From: William C. C. Chen and Nils Klug (Body Mechanics DVD) (00:02:49)

To subscribe and watch this clip of Grandmaster Chen teaching this introductory Tai Chi lesson, click on picture

Body Mechanics of Tai Chi Chuan - Chapter 5

Sinking requires relaxing and releasing the hip joints

William Chen teaching Tai Chi form

Grandmaster Chen explains "sung kwa", which literally means "relaxing your crotch", how that differs from bending and allows the energy to sink internally and make a connection to the big toe and the ground.

From: William C. C. Chen and Nils Klug (Body Mechanics DVD) (00:04:50)

To subscribe and watch this clip of Grandmaster Chen teaching this introductory Tai Chi lesson, click on picture

Body Mechanics of Tai Chi Chuan - Chapter 6

Tilting to gain leverage. Keeping the back straight

William Chen teaching Tai Chi form

Grandmaster Chen explains when to tilt and the difference between keeping the body straight versus upright. He explains why he added "needle at the bottom of the sea" (from the Yang Long Form) to the Short Form. Finally, he demonstrates how the Tai Chi kick requires energizing the fingers ("breaking the chop sticks").

From: William C. C. Chen and Nils Klug (Body Mechanics DVD) (00:03:28)

To subscribe and watch this clip, click on picture

Body Mechanics of Tai Chi Chuan - Chapter 11

Mental aspects - energy flow and meditation

William Chen teaching Tai Chi form

Grandmaster Chen shows why Tai Chi has been called "moving meditation" and offers some shortcuts for making progress. He demonstrates how to stay calm, relaxed, go with the flow, sink and connect to the ground, and fall asleep and wake up.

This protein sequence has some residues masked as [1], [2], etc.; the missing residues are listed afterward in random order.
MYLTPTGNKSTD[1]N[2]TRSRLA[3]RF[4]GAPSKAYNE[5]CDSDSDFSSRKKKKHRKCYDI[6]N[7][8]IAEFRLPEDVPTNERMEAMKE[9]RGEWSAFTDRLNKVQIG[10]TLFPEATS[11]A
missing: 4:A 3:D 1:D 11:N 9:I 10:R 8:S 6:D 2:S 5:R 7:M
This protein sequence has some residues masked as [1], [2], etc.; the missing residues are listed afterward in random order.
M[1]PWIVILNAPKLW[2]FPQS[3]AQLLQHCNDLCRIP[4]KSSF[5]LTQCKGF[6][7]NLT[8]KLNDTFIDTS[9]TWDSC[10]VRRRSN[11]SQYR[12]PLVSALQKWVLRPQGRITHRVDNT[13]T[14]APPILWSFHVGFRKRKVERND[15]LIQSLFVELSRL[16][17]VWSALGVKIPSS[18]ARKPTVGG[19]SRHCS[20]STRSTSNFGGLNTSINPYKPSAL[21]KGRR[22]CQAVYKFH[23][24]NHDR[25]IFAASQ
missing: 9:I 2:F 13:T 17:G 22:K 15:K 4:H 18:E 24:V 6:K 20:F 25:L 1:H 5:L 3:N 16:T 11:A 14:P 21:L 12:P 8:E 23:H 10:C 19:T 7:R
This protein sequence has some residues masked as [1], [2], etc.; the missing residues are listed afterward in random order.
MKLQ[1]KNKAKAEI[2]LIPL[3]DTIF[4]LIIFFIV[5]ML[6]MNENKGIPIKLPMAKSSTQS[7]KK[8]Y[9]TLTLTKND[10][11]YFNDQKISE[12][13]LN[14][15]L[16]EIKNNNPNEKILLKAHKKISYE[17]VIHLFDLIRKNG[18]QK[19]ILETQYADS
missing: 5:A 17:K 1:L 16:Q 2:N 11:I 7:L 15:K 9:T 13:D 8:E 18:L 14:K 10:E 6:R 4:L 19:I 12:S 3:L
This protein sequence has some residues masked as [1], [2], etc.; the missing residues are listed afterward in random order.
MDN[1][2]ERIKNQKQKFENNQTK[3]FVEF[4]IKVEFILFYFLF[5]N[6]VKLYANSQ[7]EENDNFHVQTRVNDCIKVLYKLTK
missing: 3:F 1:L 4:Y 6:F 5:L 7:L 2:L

From: William C. C. Chen and Nils Klug (Body Mechanics DVD) (00:06:20)

To subscribe and watch this clip of Grandmaster Chen teaching this advanced Tai Chi lesson, click on picture

Form and Application Demo

Tai Chi Chuan as self-defense. Cheng Man-Ching Forum 2004

William Chen Yang Short Form beginning

Grandmaster Chen and Sifu Nils Klug go through the first portion of the Yang Short Form (with a nice Sitar background). Then Grandmaster Chen explains the relationship between slow, calm movements and martial arts. Then he shows how speeding up particular moves of the Tai Chi form leads to an effective jab, cross, hook, roundhouse, and uppercut.

From: William C. C. Chen and Nils Klug (00:08:08)

To subscribe and watch this clip of William Chen in action, click on picture

Workshop in the Body Mechanics of the Tai Chi Form

Cheng Man-Ching Forum 2004 (Hanover, Germany)